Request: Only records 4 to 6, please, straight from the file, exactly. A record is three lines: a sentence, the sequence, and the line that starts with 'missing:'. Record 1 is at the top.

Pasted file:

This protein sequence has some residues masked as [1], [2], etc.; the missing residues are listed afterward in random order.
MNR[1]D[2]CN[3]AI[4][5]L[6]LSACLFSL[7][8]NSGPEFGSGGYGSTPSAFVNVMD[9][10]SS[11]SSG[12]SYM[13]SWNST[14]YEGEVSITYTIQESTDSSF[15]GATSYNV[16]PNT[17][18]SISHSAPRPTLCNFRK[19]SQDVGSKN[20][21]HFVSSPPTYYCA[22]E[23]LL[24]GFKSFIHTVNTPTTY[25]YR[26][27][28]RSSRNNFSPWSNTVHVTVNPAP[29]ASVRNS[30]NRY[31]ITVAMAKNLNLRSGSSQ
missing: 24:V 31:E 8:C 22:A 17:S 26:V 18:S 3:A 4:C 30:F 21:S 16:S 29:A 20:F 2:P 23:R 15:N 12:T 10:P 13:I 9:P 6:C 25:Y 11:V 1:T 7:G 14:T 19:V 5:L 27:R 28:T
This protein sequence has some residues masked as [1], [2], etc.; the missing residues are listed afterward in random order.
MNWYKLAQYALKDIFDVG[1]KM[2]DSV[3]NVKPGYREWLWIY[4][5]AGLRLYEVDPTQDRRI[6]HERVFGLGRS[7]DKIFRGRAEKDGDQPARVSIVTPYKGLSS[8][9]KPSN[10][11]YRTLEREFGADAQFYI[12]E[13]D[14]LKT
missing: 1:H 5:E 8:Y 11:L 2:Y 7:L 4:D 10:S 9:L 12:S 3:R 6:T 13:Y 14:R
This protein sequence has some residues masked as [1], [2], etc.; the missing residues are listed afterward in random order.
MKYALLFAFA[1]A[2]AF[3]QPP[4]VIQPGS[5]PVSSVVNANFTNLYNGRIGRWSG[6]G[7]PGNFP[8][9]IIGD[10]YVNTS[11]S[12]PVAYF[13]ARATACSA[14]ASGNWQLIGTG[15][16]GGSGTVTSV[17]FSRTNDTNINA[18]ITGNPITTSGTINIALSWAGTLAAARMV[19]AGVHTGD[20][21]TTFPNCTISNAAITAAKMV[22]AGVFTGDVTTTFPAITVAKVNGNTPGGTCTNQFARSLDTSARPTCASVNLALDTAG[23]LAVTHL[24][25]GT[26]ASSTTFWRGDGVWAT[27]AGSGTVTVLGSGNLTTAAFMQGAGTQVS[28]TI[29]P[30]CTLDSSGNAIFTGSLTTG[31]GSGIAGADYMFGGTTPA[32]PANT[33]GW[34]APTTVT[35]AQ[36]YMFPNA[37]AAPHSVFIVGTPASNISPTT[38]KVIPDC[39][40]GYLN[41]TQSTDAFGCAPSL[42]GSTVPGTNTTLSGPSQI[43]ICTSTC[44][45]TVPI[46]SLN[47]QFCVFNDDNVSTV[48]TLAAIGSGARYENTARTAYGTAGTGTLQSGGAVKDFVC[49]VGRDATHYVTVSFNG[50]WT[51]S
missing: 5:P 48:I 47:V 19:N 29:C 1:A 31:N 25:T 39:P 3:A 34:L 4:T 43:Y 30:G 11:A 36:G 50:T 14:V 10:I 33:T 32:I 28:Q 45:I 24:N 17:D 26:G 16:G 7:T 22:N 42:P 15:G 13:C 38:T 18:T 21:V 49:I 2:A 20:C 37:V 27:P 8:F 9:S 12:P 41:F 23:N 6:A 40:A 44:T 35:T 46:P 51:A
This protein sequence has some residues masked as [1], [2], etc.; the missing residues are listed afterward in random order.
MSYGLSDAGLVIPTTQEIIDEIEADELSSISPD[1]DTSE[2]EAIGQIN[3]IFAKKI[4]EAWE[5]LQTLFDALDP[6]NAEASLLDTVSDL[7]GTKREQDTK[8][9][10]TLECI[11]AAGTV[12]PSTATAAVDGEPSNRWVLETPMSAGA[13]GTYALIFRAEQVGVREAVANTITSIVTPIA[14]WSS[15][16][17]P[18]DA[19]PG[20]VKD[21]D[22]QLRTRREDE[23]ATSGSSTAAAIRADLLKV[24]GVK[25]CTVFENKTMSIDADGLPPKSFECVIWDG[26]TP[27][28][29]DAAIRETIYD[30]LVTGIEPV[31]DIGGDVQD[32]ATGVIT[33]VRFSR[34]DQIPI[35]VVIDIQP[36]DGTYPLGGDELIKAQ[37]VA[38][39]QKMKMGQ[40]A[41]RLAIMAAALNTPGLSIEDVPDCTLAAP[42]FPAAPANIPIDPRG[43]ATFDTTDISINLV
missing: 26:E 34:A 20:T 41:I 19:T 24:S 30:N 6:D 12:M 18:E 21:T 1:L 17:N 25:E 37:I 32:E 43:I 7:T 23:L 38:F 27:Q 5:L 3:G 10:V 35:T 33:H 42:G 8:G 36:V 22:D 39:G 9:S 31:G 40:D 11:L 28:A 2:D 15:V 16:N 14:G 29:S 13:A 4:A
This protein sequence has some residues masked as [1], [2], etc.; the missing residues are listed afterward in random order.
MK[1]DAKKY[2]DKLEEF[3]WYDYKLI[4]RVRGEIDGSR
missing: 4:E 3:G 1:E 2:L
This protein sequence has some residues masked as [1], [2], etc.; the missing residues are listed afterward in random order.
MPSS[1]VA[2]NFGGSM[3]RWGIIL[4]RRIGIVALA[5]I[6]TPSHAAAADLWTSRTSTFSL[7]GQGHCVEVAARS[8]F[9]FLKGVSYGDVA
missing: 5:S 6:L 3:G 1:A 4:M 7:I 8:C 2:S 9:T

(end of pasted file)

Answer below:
This protein sequence has some residues masked as [1], [2], etc.; the missing residues are listed afterward in random order.
MSYGLSDAGLVIPTTQEIIDEIEADELSSISPD[1]DTSE[2]EAIGQIN[3]IFAKKI[4]EAWE[5]LQTLFDALDP[6]NAEASLLDTVSDL[7]GTKREQDTK[8][9][10]TLECI[11]AAGTV[12]PSTATAAVDGEPSNRWVLETPMSAGA[13]GTYALIFRAEQVGVREAVANTITSIVTPIA[14]WSS[15][16][17]P[18]DA[19]PG[20]VKD[21]D[22]QLRTRREDE[23]ATSGSSTAAAIRADLLKV[24]GVK[25]CTVFENKTMSIDADGLPPKSFECVIWDG[26]TP[27][28][29]DAAIRETIYD[30]LVTGIEPV[31]DIGGDVQD[32]ATGVIT[33]VRFSR[34]DQIPI[35]VVIDIQP[36]DGTYPLGGDELIKAQ[37]VA[38][39]QKMKMGQ[40]A[41]RLAIMAAALNTPGLSIEDVPDCTLAAP[42]FPAAPANIPIDPRG[43]ATFDTTDISINLV
missing: 26:E 34:A 20:T 41:I 19:T 24:S 30:N 6:D 12:M 18:E 21:T 1:L 17:N 25:E 37:I 32:E 43:I 7:T 23:L 38:F 27:Q 5:L 3:G 10:V 35:T 33:H 42:G 8:G 36:V 22:D 39:G 9:S 31:G 40:D 11:L 28:A 2:D 15:V 16:N 14:G 29:S 13:A 4:A
This protein sequence has some residues masked as [1], [2], etc.; the missing residues are listed afterward in random order.
MK[1]DAKKY[2]DKLEEF[3]WYDYKLI[4]RVRGEIDGSR
missing: 4:E 3:G 1:E 2:L
This protein sequence has some residues masked as [1], [2], etc.; the missing residues are listed afterward in random order.
MPSS[1]VA[2]NFGGSM[3]RWGIIL[4]RRIGIVALA[5]I[6]TPSHAAAADLWTSRTSTFSL[7]GQGHCVEVAARS[8]F[9]FLKGVSYGDVA
missing: 5:S 6:L 3:G 1:A 4:M 7:I 8:C 2:S 9:T